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State ex rel. Schrodt v. Jackson County

Court of Appeals of Oregon

September 17, 2014

STATE ex rel GARY SCHRODT, Relator-Respondent,
v.
JACKSON COUNTY, a political subdivision of the State of Oregon, Defendant, and HAROLD HARDESTY, Adverse-Party Appellant

Jackson County Circuit Court 111620Z3. Daniel Leon Harris, Judge.

On respondent's amended petition for attorney fees and costs and disbursements filed May 7, 2014; appellant's response filed May 22, 2014; and respondent's reply filed June 2, 2014. Opinion filed April 23, 2014. 262 Or.App. 437, 324 P.3d 615.

Eric B. Mitton and Hornecker Cowling LLP, for petition and reply.

Eugene V. Anderson and Davis, Hearn, Anderson & Turner, PC, for response.

Before Duncan, Presiding Judge, and Wollheim, Judge, and Lagesen, Judge.

OPINION

Page 544

[265 Or.App. 521] LAGESEN, J.

Respondent Gary Schrodt, who prevailed in State ex rel Schrodt v. Jackson County, 262 Or.App. 437, 324 P.3d 615 (2014), petitions this court for an award of attorney fees and costs and disbursements on appeal under ORS 34.210(2) against appellant Harold Hardesty. That statute authorizes a discretionary award of attorney fees in mandamus proceedings, including proceedings--such as the instant case--to compel local governments to act on land use applications. See State ex rel Aspen Group v. Washington County, 166 Or.App. 217, 996 P.2d 1032 (2000). Respondent seeks attorney fees in the amount of $15,328. For the reasons that follow, we exercise our discretion to award respondent attorney fees in the amount of $9,630.80.[1]

This petition arises out of an appeal of a trial court judgment granting mandamus relief to respondent under ORS 215.429, requiring Jackson County (the county) to approve respondent's land use application. Appellant, who is respondent's neighbor and intervened below, brought the appeal; the county did not participate in the appeal. In

Page 545

five assignments of error, appellant raised two primary issues on appeal: (1) " whether [respondent's] application is the type of application for which ORS 215.429 authorizes mandamus relief" ; and (2) if so, " whether the trial court erred when it concluded that the approval of the application would not violate any substantive provision of the Jackson County Land Development Ordinance." Schrodt, 262 Or.App. at 438-39. We affirmed the trial court's decision to grant mandamus relief. Id. at 450. In so doing, we resolved the first assignment of error on the merits, we rejected the second and third assignments of error for the procedural reason that appellant had not provided an adequate record for appellate review (specifically, appellant had not provided the transcript of the trial court's evidentiary hearing on the mandamus petition), and we summarily rejected the fourth and fifth assignments of error, which challenged only the wisdom of the legislature's decision to enact ORS 215.429.

[265 Or.App. 522] As noted above, ORS 34.210 authorizes us to designate a prevailing party in a mandamus proceeding and to award attorney fees to that party. ORS 34.210(2); see Aspen Group, 166 Or.App. 217, 996 P.2d 1032; see also ORS 19.440 (authorizing fees on appeal if fees are authorized by another statute that neither expressly authorizes nor expressly prohibits fees on appeal). ORS 20.075, in turn, governs our discretionary determination whether to award attorney fees and, if so, how much.[2] ORS 20.075(1)-(2); see Aspen Group, 166 Or.App. at 219-20. Where, as here, the party against whom fees are sought is an intervenor in the proceeding, we have concluded that ordinarily an award of fees will be outside the permissible range of a court's discretion, " absent some finding of 'meritlessness or unreasonableness' on the part of the intervenor." Niman and Niman, 206 Or.App. 400, 423, 136 P.3d 1186 (2006) (quoting Aspen Group, 166 Or.App. at 226). Thus, in Aspen Group, we concluded that the trial court " acted beyond the permissible scope of its discretion" when it awarded attorney fees against the intervenor in a land use mandamus case under former ORS 215.428 (1995), repealed by Or Laws 1999, ch 393, § 2, because (1) in such a case, the need for litigation arises from the local government's dereliction, not the intervenor's conduct; (2) the intervenor's defenses in the matter were objectively reasonable; and (3) an award of attorney fees against an intervenor in such a case " would serve to deter other citizens from participating in good faith in mandamus actions that are necessitated by the failure of local governmental authorities to perform their statutory land use decisionmaking responsibilities." 166 Or.App. at 227.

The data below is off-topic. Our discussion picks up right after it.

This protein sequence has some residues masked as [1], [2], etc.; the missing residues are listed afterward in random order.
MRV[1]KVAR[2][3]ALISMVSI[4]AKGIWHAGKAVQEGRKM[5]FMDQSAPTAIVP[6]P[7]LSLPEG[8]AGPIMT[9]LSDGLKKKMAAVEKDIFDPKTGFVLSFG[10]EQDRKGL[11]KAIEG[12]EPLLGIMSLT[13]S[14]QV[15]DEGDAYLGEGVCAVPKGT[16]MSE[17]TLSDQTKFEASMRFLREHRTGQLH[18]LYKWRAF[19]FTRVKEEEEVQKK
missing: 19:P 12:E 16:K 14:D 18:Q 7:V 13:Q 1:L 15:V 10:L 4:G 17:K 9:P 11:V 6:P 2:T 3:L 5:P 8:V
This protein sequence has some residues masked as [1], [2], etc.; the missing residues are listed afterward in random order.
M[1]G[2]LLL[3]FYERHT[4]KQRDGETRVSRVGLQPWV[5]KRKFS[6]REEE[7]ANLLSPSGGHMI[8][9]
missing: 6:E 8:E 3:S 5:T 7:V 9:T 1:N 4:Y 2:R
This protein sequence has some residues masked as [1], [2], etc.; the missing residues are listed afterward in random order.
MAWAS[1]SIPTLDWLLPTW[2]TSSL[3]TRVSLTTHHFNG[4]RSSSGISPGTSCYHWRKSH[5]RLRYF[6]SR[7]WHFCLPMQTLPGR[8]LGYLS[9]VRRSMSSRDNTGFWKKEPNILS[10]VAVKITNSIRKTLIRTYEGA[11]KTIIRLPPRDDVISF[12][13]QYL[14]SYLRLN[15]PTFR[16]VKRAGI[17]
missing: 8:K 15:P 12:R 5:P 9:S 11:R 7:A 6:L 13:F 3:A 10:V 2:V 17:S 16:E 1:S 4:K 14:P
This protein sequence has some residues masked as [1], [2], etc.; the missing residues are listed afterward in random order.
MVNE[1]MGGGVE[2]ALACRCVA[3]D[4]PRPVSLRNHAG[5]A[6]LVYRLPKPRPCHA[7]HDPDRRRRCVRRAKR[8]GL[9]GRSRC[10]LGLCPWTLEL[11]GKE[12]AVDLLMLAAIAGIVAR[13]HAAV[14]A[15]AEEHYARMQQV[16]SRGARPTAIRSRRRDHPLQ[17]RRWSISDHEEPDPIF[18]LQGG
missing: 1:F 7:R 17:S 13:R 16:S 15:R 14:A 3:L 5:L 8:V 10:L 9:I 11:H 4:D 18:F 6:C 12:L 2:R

Applying those considerations here, we conclude that an award of a portion of the attorney fees requested on appeal is appropriate under the circumstances of this case. As in Aspen Group, this litigation arose not from appellant's conduct, but from Jackson County's dereliction. In addition, we cannot say that appellant's pursuit of this appeal, as a whole, was objectively unreasonable, and are mindful, as [265 Or.App. 523] in Aspen Group, that an award of attorney fees could deter other citizens from participating in a mandamus action resulting from a local government's dereliction.

Nonetheless, four of the five assignments of error raised by appellant on this appeal were not objectively reasonable under the circumstances. Again, two of the assignments of error simply contested the fairness of the procedure that the legislature indisputably authorized when it enacted ORS 215.429. And another two assignments of error--which may or may not have been meritorious--were not presented to us in a reasonable way, because appellant did not provide us with a sufficient record of the proceedings in the trial court to permit review of the assigned errors. In ...


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